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Divorce FAQs

My spouse and I have separated, what is the process for getting a divorce?

Firstly, you need to be able to demonstrate that your marriage has ‘broken down irretrievably’. Currently, there are five grounds upon which this can be established: adultery, behaviour of your spouse, desertion, separation for two years (where both parties agree) or separation for five years (the law on this is changing, see our blogpost on the topic here for an explanation of the changes that will come into force).

Secondly, the ‘petitioner’ lodges a petition seeking a divorce. To lodge a petition you will need your original marriage certificate, so you should find that as soon as possible to avoid delay or get a copy from the Register. Once lodged, the documents will be sent to the respondent (being the other spouse). They will need to return an acknowledgement of service, which confirms that they have received the documents. At this stage, the respondent can say whether they intend on defending the divorce.

If the divorce is not contested, the petitioner will swear an affidavit swearing that all of the details in the documents are true. After this, a judge will review the paperwork and consider whether he/she is satisfied that the marriage has broken down irretrievably. The judge will then set a date for when a ‘decree nisi’ will be given. This is essentially a conditional order. The final step is that the petitioner can apply for a decree absolute six weeks after the decree nisi is given. Once this is done, you are divorced.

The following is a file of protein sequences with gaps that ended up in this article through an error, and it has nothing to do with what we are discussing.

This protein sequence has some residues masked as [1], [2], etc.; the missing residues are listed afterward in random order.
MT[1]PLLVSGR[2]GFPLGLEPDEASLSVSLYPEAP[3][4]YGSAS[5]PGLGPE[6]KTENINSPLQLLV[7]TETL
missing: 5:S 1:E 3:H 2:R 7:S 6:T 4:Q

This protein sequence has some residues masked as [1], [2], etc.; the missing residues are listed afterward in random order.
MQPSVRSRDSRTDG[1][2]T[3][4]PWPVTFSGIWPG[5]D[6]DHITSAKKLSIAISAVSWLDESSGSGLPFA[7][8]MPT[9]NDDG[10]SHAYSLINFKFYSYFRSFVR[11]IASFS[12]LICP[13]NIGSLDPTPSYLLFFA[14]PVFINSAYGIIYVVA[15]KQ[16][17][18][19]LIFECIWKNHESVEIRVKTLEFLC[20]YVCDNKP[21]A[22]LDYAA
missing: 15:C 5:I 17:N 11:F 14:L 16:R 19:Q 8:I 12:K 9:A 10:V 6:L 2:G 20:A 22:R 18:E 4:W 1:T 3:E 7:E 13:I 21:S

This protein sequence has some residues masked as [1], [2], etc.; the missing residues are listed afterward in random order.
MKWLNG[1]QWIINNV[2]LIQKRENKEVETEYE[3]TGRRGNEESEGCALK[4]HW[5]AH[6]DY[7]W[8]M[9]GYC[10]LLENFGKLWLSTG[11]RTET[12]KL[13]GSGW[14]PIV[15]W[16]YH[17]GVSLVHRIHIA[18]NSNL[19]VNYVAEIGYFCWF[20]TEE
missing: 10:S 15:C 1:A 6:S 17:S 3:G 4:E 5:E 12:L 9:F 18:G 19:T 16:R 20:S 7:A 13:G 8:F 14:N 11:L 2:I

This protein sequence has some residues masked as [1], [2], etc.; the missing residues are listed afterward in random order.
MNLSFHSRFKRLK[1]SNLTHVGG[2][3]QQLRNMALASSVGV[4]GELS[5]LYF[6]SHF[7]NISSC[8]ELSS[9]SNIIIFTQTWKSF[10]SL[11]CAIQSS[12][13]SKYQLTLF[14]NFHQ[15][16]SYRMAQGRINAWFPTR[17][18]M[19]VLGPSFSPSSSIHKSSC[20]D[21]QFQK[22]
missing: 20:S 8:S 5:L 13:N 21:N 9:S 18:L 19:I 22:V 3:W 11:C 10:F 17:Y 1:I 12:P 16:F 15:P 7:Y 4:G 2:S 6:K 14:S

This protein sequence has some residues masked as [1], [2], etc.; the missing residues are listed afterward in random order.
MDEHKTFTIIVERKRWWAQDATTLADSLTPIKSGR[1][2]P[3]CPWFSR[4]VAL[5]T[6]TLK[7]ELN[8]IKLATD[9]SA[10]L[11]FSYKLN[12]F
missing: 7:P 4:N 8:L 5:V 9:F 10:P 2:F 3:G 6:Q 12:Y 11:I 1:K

My spouse doesn’t want a divorce – can they refuse a divorce?

As the law stands, unless you have been separated for five years then yes, theoretically your spouse can refuse to agree to a divorce. If you apply on the basis of adultery, behaviour, or desertion, your spouse might deny what you have claimed. It is extremely rare for the court to refuse divorce where there is evidence of even moderate unreasonable behaviour, but it can still happen (see the decision of the Supreme Court in Owens v Owens [2018] UKSC 41). If you have separated for two years you still need the agreement of your spouse, and if they do not agree then the court cannot grant the divorce. As mentioned above, a new law has been passed, allowing for a faster divorce process without having to attribute fault, but this is unlikely to be come into effect until next year (see our blog here).

How much the divorce process cost?

Under the current law, the cost of a divorce is dependent on a number of factors. Firstly, the cost of divorce process itself will depend on whether the divorce is contested. The current court fee for applying for a divorce is £550, plus you will be required to pay your solicitors’ fees. The amount of legal fees should not be disproportionately high in an uncontested divorce.